Foreigner in Poland

Even the best instructions and guide books will not replace practical information of those who have seen the country. Therefore, in addition to the “Useful information” and “Poland for Dutchmen”, we proudly present a comprehensive (though not quite serious) photo-report of a visit by a Dutchman, who has already had 8 trips to Poland.

And wants more! (The secret reason is that he extremely loves Polish apple cake and pork chops, which can’t get in his fatherland.) He has dreamt of visiting Poland since childhood, when he read the story of the trumpeter of Cracow and almost always wanted to see this magical city. He came when was already on pension and when he had secured the help of a Polish guide, who was able not to break her tongue on such unspeakable names of cities like Szczebrzeszyn, Żyrzyny or Dźwierzuty. This Dutchman agreed to share his experiences with all who would like to come to Poland one day – to warn them and let them know what to expect.

1. It is highly recommended by him to take a car and a good guide…

2. and good GPS (tomtom)…

Tomtom at work

3. …which knows well even the smallest Polish roads.  (It is necessarily to say however, that even the best GPS is sometimes lost a bit as they built roads here so quickly and in big number.)

Somewhere in Poland

4. Looking for adventure has to be started in Cracow, of course. This is surely the essence of Polish culture!

Floriańska Gate, Cracow.

5. The city is beautiful and you can have great relax there…

Old Market Square, Cracow

6. … but the town does not really care about tourists from the Netherlands who do not belong to the Lilliputians. Sooner a camel will squeeze through the eye of a needle than a Netherlander by the narrow spaces between the wooden bars in the Zygmunt bell tower!

The Zygmunt Bell Tower

7. Whatever to say, it’s a pity you can’t find in the Netherlands a town like this.

Old Market Square, Cracow

8. And few things else. Like a traditional Polish apple cake. Well, this one is a bit unusual.

Café at Kazimierz, Cracow

9. And tea is served there of a high quality. At least… sometimes.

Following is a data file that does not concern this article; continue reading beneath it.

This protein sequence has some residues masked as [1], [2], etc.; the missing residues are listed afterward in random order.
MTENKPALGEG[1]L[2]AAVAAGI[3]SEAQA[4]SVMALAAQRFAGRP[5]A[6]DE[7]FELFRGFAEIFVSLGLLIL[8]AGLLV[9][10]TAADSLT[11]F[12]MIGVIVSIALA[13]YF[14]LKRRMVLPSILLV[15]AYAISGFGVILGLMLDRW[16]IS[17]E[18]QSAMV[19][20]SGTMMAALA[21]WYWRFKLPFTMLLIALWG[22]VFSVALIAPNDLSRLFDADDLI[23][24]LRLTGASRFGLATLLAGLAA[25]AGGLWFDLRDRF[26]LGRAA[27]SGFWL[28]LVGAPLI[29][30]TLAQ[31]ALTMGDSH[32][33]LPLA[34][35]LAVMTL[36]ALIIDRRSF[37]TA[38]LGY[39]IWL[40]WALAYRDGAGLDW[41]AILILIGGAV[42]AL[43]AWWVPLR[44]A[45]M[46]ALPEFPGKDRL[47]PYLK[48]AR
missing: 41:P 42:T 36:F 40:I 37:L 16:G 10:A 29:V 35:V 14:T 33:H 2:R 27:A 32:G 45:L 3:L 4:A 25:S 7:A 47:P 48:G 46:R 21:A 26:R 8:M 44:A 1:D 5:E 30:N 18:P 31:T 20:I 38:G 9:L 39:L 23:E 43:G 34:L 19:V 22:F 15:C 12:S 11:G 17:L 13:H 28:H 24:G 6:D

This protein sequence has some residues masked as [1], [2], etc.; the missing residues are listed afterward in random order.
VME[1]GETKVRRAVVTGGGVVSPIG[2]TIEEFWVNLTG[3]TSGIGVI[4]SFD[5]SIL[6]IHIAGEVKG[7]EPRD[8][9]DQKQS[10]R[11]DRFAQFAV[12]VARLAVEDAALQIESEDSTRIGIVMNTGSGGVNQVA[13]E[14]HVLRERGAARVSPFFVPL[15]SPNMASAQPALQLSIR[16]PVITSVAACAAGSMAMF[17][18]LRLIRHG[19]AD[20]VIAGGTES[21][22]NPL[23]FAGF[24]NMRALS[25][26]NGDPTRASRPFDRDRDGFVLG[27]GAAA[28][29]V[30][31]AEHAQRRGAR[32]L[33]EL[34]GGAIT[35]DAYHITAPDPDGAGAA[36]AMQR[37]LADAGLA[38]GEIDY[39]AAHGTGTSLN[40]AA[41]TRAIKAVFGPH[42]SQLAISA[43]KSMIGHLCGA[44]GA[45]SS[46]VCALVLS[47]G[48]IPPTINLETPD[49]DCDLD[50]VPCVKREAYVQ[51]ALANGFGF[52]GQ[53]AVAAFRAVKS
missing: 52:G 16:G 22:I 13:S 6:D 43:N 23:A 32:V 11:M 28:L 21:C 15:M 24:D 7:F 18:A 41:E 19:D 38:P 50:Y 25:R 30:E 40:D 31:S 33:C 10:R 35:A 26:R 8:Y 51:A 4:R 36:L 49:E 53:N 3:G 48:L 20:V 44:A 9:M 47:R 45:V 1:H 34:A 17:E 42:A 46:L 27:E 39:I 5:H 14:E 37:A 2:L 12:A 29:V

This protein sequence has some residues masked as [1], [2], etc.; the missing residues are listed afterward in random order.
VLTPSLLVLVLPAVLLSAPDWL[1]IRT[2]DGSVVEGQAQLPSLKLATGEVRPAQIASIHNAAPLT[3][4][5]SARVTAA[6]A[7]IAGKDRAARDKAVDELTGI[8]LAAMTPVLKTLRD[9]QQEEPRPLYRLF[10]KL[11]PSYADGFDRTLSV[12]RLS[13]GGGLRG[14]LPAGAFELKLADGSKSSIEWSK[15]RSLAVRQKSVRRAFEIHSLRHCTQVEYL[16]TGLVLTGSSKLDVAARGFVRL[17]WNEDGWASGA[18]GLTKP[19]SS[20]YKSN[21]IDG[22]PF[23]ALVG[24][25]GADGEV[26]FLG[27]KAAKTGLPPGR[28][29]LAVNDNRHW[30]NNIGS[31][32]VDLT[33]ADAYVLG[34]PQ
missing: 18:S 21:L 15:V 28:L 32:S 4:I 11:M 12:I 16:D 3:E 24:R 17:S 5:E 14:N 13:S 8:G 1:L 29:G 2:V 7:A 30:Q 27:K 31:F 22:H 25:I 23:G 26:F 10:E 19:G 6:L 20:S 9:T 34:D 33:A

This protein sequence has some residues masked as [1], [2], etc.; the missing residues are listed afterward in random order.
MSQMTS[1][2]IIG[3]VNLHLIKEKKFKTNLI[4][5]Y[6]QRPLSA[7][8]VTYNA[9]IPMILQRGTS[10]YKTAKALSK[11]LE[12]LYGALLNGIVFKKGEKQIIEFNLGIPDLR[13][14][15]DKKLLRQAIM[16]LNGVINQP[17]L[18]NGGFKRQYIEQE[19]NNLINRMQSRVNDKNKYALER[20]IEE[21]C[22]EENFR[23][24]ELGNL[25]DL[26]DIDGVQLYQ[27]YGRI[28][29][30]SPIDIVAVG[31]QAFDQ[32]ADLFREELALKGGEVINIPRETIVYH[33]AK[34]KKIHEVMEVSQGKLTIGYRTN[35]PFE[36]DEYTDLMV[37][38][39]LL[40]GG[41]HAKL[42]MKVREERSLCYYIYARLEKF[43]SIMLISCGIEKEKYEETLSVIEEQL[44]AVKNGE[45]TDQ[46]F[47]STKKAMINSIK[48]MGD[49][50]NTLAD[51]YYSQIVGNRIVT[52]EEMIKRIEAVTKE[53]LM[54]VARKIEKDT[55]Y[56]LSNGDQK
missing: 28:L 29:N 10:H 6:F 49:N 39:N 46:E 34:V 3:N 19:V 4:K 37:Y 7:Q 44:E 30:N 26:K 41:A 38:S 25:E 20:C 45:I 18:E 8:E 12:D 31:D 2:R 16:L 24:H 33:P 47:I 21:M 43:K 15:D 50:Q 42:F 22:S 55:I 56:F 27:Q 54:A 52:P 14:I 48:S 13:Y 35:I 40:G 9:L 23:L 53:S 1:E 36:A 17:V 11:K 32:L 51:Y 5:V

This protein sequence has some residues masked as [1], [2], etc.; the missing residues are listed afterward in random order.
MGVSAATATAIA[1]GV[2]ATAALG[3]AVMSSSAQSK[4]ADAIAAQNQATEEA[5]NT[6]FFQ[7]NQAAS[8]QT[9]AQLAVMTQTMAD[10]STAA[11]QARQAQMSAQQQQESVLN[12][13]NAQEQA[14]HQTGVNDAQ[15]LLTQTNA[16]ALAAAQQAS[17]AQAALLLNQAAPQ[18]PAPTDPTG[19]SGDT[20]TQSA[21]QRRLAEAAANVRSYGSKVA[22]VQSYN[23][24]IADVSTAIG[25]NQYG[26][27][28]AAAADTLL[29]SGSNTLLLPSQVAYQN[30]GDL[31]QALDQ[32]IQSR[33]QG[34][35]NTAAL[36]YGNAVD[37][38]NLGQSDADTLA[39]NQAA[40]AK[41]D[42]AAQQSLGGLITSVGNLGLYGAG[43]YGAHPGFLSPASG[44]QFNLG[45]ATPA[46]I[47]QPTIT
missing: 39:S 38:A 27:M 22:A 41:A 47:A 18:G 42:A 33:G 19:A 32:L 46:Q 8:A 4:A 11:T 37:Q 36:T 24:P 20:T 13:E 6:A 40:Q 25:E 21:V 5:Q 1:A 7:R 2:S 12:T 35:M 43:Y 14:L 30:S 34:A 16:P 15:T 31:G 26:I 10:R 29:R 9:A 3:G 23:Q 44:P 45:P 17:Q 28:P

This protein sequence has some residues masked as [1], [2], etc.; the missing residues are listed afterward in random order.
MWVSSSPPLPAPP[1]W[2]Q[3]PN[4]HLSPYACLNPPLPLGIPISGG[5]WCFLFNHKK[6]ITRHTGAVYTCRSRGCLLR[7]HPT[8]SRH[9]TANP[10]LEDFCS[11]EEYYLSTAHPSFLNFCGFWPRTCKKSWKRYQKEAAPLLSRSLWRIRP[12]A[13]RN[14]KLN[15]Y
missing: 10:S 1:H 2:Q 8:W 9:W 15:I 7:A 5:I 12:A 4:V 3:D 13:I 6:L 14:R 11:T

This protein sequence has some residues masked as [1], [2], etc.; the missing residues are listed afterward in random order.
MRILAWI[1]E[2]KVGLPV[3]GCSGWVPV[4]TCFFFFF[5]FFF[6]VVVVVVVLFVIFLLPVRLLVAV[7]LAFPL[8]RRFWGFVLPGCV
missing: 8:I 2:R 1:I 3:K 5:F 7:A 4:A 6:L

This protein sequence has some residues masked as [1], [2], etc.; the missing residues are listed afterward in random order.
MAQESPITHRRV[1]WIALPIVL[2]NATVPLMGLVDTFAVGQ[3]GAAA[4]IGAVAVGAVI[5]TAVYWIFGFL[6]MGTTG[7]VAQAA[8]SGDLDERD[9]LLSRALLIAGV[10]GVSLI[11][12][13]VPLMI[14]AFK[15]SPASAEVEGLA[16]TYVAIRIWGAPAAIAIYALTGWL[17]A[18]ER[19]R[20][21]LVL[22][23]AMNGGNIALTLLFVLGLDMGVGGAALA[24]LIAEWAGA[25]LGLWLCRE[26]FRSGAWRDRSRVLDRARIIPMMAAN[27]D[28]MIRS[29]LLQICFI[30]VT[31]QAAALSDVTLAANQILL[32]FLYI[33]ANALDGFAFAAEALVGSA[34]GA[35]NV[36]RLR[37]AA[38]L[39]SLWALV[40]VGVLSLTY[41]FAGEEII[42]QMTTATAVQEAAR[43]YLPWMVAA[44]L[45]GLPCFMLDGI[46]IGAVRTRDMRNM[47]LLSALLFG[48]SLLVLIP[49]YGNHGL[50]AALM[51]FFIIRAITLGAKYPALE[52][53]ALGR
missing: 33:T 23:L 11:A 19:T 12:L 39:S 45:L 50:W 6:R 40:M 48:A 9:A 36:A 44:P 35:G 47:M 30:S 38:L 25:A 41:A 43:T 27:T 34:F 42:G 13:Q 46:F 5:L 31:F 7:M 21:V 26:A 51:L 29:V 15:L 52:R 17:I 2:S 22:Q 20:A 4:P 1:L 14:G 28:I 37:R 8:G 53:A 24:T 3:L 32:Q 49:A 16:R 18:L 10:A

“U Dziwisza” tearoom, Kazimierz Dolny

10. Well, the food here is not stingy…

Hotel Vincent, Kazimierz Dolny

11. …but sometimes you do not know what’s on the dish. Especially as some dishes tend to be a little strange.

Somewhere in Poland

12. In general, survival in Poland requires sometimes incarnation in different forms. For example, to pretend a Jew…

Kazimierz district in Cracow, Remuh cemetery

13. a miner…  

Uranium mine, Kowary

14. …and even a guard!

Castle Czocha

15. There was even a very scary moment…

Old Town, Warsaw

16. …but people are usually very friendly, and some even speak English!

Park of Miniatures, Kowary

17. And what a pretty ladies are there!

Multikino Golden Terraces, Warsaw

18. Guys also, but this one came from Kazakhstan.

Old Town, Warsaw

19. Those ones are 100% Poles.

Kazimierz Dolny

20. A good tour guide will understand the secret needs.

 Hotel Vincent, Kazimierz Dolny

21. Doesn’t force to be in a hurry, allows to drink your usual coffee and always finds a pleasant place for rest.

Somewhere in Poland

22. And there are no problems with paying by credit cards. OK, maybe not always.

Tearoom “U Dziwisza”, Kazimierz Dolny

23. But in emergency cases there is a place where they can help you. When you are Dutchman, of course.

Dutch Embassy in Warsaw

24. One even has internetconnection in the hotel room – feels almost like home.

Hotel Batory, Szczawnica

25. Almost, because sometimes real Dutchman longs for his beloved polder.

Hotel Chojnik, Zachełmie

26. Anyway, traveling into Poland has its pleasures, especially when having a company of a guardian angel!

Old Town, Posen

27. So he will be back!

  • Written by: Renata Głuszek ©
  • Foto: Renata Głuszek, Han Tiggelaar ©

All (well, almost all) places shown on the pics are described in our detailed reports.

 

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